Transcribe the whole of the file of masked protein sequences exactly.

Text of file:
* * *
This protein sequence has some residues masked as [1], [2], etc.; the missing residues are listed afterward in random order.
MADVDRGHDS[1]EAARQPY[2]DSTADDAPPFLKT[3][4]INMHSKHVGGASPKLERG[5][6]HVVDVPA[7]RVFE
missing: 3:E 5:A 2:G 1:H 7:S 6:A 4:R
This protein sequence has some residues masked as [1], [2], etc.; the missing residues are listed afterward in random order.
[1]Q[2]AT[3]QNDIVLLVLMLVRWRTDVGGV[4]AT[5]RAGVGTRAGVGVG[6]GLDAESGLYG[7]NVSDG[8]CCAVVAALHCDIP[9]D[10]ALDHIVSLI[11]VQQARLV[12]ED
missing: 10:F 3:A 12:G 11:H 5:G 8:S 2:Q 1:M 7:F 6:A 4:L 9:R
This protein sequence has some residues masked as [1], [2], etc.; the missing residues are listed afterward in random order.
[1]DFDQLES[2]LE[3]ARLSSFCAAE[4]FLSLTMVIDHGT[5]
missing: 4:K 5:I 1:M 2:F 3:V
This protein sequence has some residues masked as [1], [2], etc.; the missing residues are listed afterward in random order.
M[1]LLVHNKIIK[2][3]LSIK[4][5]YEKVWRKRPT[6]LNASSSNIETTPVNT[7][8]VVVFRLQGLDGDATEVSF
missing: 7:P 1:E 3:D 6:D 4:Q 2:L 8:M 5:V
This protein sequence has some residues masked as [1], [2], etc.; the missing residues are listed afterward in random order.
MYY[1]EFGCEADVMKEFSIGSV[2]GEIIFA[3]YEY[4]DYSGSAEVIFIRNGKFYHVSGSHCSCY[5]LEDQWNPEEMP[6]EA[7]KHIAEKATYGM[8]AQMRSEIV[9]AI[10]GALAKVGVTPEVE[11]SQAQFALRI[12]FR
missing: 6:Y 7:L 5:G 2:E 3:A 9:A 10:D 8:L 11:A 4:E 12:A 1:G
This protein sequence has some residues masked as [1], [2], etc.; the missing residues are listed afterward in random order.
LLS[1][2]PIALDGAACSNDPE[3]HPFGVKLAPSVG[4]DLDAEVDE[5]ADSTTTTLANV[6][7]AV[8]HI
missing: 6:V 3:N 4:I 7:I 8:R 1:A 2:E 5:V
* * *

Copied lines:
This protein sequence has some residues masked as [1], [2], etc.; the missing residues are listed afterward in random order.
MADVDRGHDS[1]EAARQPY[2]DSTADDAPPFLKT[3][4]INMHSKHVGGASPKLERG[5][6]HVVDVPA[7]RVFE
missing: 3:E 5:A 2:G 1:H 7:S 6:A 4:R
This protein sequence has some residues masked as [1], [2], etc.; the missing residues are listed afterward in random order.
[1]Q[2]AT[3]QNDIVLLVLMLVRWRTDVGGV[4]AT[5]RAGVGTRAGVGVG[6]GLDAESGLYG[7]NVSDG[8]CCAVVAALHCDIP[9]D[10]ALDHIVSLI[11]VQQARLV[12]ED
missing: 10:F 3:A 12:G 11:H 5:G 8:S 2:Q 1:M 7:F 6:A 4:L 9:R
This protein sequence has some residues masked as [1], [2], etc.; the missing residues are listed afterward in random order.
[1]DFDQLES[2]LE[3]ARLSSFCAAE[4]FLSLTMVIDHGT[5]
missing: 4:K 5:I 1:M 2:F 3:V
This protein sequence has some residues masked as [1], [2], etc.; the missing residues are listed afterward in random order.
M[1]LLVHNKIIK[2][3]LSIK[4][5]YEKVWRKRPT[6]LNASSSNIETTPVNT[7][8]VVVFRLQGLDGDATEVSF
missing: 7:P 1:E 3:D 6:D 4:Q 2:L 8:M 5:V
This protein sequence has some residues masked as [1], [2], etc.; the missing residues are listed afterward in random order.
MYY[1]EFGCEADVMKEFSIGSV[2]GEIIFA[3]YEY[4]DYSGSAEVIFIRNGKFYHVSGSHCSCY[5]LEDQWNPEEMP[6]EA[7]KHIAEKATYGM[8]AQMRSEIV[9]AI[10]GALAKVGVTPEVE[11]SQAQFALRI[12]FR
missing: 6:Y 7:L 5:G 2:E 3:A 9:A 10:D 8:L 11:A 4:E 12:A 1:G
This protein sequence has some residues masked as [1], [2], etc.; the missing residues are listed afterward in random order.
LLS[1][2]PIALDGAACSNDPE[3]HPFGVKLAPSVG[4]DLDAEVDE[5]ADSTTTTLANV[6][7]AV[8]HI
missing: 6:V 3:N 4:I 7:I 8:R 1:A 2:E 5:V